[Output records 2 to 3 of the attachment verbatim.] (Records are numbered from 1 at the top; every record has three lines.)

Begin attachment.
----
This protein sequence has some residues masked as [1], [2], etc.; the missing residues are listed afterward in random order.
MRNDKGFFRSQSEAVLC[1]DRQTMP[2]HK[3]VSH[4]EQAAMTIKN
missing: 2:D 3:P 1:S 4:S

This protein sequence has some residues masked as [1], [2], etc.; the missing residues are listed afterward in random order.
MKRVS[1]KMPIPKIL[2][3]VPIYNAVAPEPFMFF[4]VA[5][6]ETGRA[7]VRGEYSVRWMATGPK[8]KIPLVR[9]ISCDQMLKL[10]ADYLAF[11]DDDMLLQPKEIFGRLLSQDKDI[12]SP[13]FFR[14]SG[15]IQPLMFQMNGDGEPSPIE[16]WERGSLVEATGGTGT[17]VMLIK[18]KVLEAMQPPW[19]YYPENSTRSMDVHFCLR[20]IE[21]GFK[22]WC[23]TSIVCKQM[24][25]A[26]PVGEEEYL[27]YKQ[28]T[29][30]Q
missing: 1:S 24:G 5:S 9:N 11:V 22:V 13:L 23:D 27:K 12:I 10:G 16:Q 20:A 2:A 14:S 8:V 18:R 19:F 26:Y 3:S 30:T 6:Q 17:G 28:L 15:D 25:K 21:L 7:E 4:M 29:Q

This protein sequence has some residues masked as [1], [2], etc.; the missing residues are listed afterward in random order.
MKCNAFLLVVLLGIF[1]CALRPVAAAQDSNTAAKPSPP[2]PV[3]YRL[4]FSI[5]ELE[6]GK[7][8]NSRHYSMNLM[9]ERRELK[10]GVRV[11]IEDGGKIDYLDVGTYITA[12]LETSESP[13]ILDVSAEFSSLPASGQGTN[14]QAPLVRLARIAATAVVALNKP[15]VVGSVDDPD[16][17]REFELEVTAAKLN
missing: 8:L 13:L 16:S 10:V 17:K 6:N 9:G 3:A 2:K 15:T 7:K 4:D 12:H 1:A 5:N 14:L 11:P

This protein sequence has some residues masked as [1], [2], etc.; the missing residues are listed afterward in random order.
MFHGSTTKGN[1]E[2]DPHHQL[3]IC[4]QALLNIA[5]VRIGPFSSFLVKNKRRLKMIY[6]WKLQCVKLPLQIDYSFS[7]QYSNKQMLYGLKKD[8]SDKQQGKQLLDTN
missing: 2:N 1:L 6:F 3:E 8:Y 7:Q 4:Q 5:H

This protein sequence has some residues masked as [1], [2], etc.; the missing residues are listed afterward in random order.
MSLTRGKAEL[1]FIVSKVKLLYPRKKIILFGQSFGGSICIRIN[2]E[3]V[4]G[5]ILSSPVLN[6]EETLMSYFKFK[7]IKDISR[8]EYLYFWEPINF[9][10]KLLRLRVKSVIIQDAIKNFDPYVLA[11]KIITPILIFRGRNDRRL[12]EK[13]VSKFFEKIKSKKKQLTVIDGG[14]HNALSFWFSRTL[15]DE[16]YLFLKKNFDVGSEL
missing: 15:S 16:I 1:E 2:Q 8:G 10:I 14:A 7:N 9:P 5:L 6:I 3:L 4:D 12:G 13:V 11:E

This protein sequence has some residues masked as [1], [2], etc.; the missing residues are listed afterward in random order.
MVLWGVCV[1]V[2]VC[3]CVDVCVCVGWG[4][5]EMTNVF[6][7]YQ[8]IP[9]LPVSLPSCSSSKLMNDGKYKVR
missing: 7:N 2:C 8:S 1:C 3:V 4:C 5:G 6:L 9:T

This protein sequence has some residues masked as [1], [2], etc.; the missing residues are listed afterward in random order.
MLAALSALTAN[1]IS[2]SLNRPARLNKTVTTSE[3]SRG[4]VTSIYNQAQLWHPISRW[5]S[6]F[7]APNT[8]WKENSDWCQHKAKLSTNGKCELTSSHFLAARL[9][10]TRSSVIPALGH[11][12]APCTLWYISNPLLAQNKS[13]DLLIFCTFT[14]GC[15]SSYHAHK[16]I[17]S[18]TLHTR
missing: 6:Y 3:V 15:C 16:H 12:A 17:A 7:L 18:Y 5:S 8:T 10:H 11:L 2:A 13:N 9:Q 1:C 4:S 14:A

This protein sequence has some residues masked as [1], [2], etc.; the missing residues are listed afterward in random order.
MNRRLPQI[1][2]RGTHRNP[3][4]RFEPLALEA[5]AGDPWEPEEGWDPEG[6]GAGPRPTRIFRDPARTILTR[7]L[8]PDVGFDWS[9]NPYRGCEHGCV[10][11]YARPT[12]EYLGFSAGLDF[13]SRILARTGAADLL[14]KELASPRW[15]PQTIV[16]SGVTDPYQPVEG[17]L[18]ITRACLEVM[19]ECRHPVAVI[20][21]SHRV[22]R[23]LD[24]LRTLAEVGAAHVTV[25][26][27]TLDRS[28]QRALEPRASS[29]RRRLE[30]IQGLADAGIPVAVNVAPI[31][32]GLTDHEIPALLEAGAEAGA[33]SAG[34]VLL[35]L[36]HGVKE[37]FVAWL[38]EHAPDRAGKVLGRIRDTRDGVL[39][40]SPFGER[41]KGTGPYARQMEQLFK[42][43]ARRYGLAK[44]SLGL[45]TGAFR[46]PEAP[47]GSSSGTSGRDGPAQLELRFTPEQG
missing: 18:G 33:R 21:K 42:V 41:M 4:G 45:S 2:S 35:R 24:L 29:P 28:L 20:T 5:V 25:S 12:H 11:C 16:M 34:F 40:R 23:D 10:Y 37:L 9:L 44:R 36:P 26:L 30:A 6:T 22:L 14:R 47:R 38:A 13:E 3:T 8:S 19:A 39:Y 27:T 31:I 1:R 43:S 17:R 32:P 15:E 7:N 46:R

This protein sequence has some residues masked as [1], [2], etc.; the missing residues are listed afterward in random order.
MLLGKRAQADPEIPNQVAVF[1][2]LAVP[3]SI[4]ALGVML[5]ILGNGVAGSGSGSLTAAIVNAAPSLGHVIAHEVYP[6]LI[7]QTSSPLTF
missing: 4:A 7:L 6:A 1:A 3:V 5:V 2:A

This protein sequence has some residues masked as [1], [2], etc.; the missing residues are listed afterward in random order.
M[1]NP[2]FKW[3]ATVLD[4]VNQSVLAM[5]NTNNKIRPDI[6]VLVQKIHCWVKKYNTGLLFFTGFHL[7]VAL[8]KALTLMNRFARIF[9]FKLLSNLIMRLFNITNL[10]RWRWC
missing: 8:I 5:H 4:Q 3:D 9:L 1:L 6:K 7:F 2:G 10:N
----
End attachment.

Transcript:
This protein sequence has some residues masked as [1], [2], etc.; the missing residues are listed afterward in random order.
MKRVS[1]KMPIPKIL[2][3]VPIYNAVAPEPFMFF[4]VA[5][6]ETGRA[7]VRGEYSVRWMATGPK[8]KIPLVR[9]ISCDQMLKL[10]ADYLAF[11]DDDMLLQPKEIFGRLLSQDKDI[12]SP[13]FFR[14]SG[15]IQPLMFQMNGDGEPSPIE[16]WERGSLVEATGGTGT[17]VMLIK[18]KVLEAMQPPW[19]YYPENSTRSMDVHFCLR[20]IE[21]GFK[22]WC[23]TSIVCKQM[24][25]A[26]PVGEEEYL[27]YKQ[28]T[29][30]Q
missing: 1:S 24:G 5:S 9:N 11:V 22:V 13:L 23:D 27:K 12:I 10:G 16:Q 20:A 2:A 14:S 8:V 18:R 19:F 26:Y 3:S 30:T 6:Q 17:G 28:L 15:D 25:K 21:L 7:E 4:M 29:Q

This protein sequence has some residues masked as [1], [2], etc.; the missing residues are listed afterward in random order.
MKCNAFLLVVLLGIF[1]CALRPVAAAQDSNTAAKPSPP[2]PV[3]YRL[4]FSI[5]ELE[6]GK[7][8]NSRHYSMNLM[9]ERRELK[10]GVRV[11]IEDGGKIDYLDVGTYITA[12]LETSESP[13]ILDVSAEFSSLPASGQGTN[14]QAPLVRLARIAATAVVALNKP[15]VVGSVDDPD[16][17]REFELEVTAAKLN
missing: 8:L 13:L 16:S 10:V 17:K 6:N 9:G 3:A 2:K 15:T 7:K 4:D 12:H 1:A 5:N 14:L 11:P